My First Year Farming Alpacas

In 2008, Leda Blumberg began raising alpacas on Faraway Farms, her beautiful property in Northern Westchester. Since then, her alpacas have won many awards, and she sells yarn made from their fleece at the barn store on Faraway Farms. Here, a visual diary of her reinvention.

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Two Crias

September 2008: Felix was happy to finally have a playmate. He is pictured with Diego who is just a few hours old. Because they are prey animals in the wild, alpacas have to be ready to run from danger shortly after birth. Some farms use guard llamas or trained guard dogs to protect their herds. These young boys love to run around and neck wrestle.

In Love

Spring 08: We purchased gorgeous Afternoon Delight after falling in love with her at the North American Alpaca Show. Delight’s former owners, Faith & Herb of Quarry Ridge Alpacas, have become our close friends. Alpacas were domesticated about 5,000 years ago and the Incans reserved their fleece for royalty and called it "the fiber of the Gods." When you touch Delight, you will understand why.

"I’m so happy to see you"

Afternoon Delight seems to wear a smile that never goes away.
Leda Blumberg

The Meeting

July 2008: As soon as our first two alpacas arrived, they went over to meet our Icelandic Horses. Alpacas are shy, but very curious. Originally from the Andean Mountains of Peru, Chile and Bolivia, alpacas are raised for their exceptionally warm, soft fleece. To prepare our farm, we changed the fencing on some of our horse pastures to make them safe for alpacas. Coyotes and dogs were our biggest concerns, so we added electric wires to the outside of our fences

Our First Cria

Sept 2008: Felix was the first cria (baby alpaca) born on our farm. His birth was fast and easy. Within 15 minutes, he was standing and nursing. Alpacas are pregnant for 11 months and have one cria at a time. Because weather extremes can be hard on them, most are bred to have their crias in the spring or fall.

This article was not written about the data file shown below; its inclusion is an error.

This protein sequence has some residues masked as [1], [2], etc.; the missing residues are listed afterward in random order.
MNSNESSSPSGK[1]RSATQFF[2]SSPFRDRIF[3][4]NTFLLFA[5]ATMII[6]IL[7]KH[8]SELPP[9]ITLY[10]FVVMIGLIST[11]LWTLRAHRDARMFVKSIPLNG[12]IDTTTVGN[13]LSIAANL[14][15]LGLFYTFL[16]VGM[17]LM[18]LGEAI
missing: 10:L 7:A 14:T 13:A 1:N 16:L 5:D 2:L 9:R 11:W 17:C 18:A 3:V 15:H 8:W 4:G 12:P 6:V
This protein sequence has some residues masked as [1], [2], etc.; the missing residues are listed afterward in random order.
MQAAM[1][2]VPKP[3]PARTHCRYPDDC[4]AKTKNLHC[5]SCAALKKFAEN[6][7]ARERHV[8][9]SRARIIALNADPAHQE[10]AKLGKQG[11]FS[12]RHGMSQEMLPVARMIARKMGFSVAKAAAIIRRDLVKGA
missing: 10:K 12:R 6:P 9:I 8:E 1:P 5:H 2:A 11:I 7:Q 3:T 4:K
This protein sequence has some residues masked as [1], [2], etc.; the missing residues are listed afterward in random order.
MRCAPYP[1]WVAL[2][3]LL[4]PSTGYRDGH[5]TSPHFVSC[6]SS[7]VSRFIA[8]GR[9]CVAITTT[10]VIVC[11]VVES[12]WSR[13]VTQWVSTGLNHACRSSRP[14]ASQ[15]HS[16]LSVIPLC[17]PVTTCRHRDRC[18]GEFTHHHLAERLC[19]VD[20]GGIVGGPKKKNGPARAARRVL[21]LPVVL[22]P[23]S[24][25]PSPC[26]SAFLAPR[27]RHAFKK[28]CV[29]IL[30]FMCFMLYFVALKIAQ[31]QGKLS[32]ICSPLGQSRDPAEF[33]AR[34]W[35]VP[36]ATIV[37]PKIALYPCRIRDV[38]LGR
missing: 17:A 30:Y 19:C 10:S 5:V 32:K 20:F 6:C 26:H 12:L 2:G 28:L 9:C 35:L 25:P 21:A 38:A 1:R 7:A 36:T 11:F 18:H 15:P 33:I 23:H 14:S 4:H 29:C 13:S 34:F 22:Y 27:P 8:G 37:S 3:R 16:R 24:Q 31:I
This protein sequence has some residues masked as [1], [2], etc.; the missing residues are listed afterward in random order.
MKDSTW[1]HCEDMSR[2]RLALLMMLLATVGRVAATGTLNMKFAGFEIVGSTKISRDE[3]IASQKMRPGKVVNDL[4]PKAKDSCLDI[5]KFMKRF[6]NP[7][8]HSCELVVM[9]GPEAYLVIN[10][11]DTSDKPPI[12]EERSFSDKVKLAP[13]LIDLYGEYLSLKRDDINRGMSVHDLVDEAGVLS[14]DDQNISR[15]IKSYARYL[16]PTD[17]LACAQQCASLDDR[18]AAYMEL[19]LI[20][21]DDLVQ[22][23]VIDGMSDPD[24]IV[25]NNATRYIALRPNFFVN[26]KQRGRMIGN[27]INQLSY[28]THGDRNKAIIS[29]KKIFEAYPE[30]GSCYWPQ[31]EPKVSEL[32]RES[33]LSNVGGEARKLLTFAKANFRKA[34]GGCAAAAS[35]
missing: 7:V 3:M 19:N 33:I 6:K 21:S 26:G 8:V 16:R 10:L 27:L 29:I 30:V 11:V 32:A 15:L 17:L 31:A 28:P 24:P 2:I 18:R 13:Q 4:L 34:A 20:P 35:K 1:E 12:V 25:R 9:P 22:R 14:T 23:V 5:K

Leda and her "Girls"

Treat time at Faraway Farm Alpacas
Leda Blumberg

Alpaca Therapy

Enjoying a few peaceful moments with Felix and Majenta. Alpacas are relatively easy animals to take care of. They eat hay, grass and grain. I leave a feeder filled with minerals in every field for the alpacas to eat whenever they like. They enjoy cut up apples and carrots and small hay pellets as treats.

Our Colorful Herd

September 2008: Zofia, Gypsy Rose, Aphrodite and Maja enjoy a beautiful autumn day. Newborn Felix is barely visible by his mom, Maja. Alpaca fleece is luxuriously soft and comes in more natural colors than any other finer-producing animal. In fact, 22 natural colors are found in the alpaca world! Alpaca fleece is incredibly warm, yet lightweight.

Diego

October 2008: Diego, here at two weeks old, has stolen my heart! There are two breeds of alpaca – huacaya (wa-Ki’-ah) the more common of the two has a fluffy, fine fleece. Suri, the rarer breed, has silky fiber that falls in lustrous long locks. Over 90% of the alpacas in North America are huacayas, the breed that we raise.

Diego Doing Yoga

October 20 08: Two-week old Diego reaching an itch. I am thrilled with Diego’s fleece and conformation and will use him as a herdsire when he is older. Males usually start breeding between the ages of two and three. About a week after a female alpaca has been bred, breeders do a "spit test." (Yes, that’s what it’s called). A male alpaca is introduced to the female to check for pregnancy. If she spits at him, it is likely that she is pregnant. If she lays down when the male approaches, she is not pregnant and is ready to be bred again.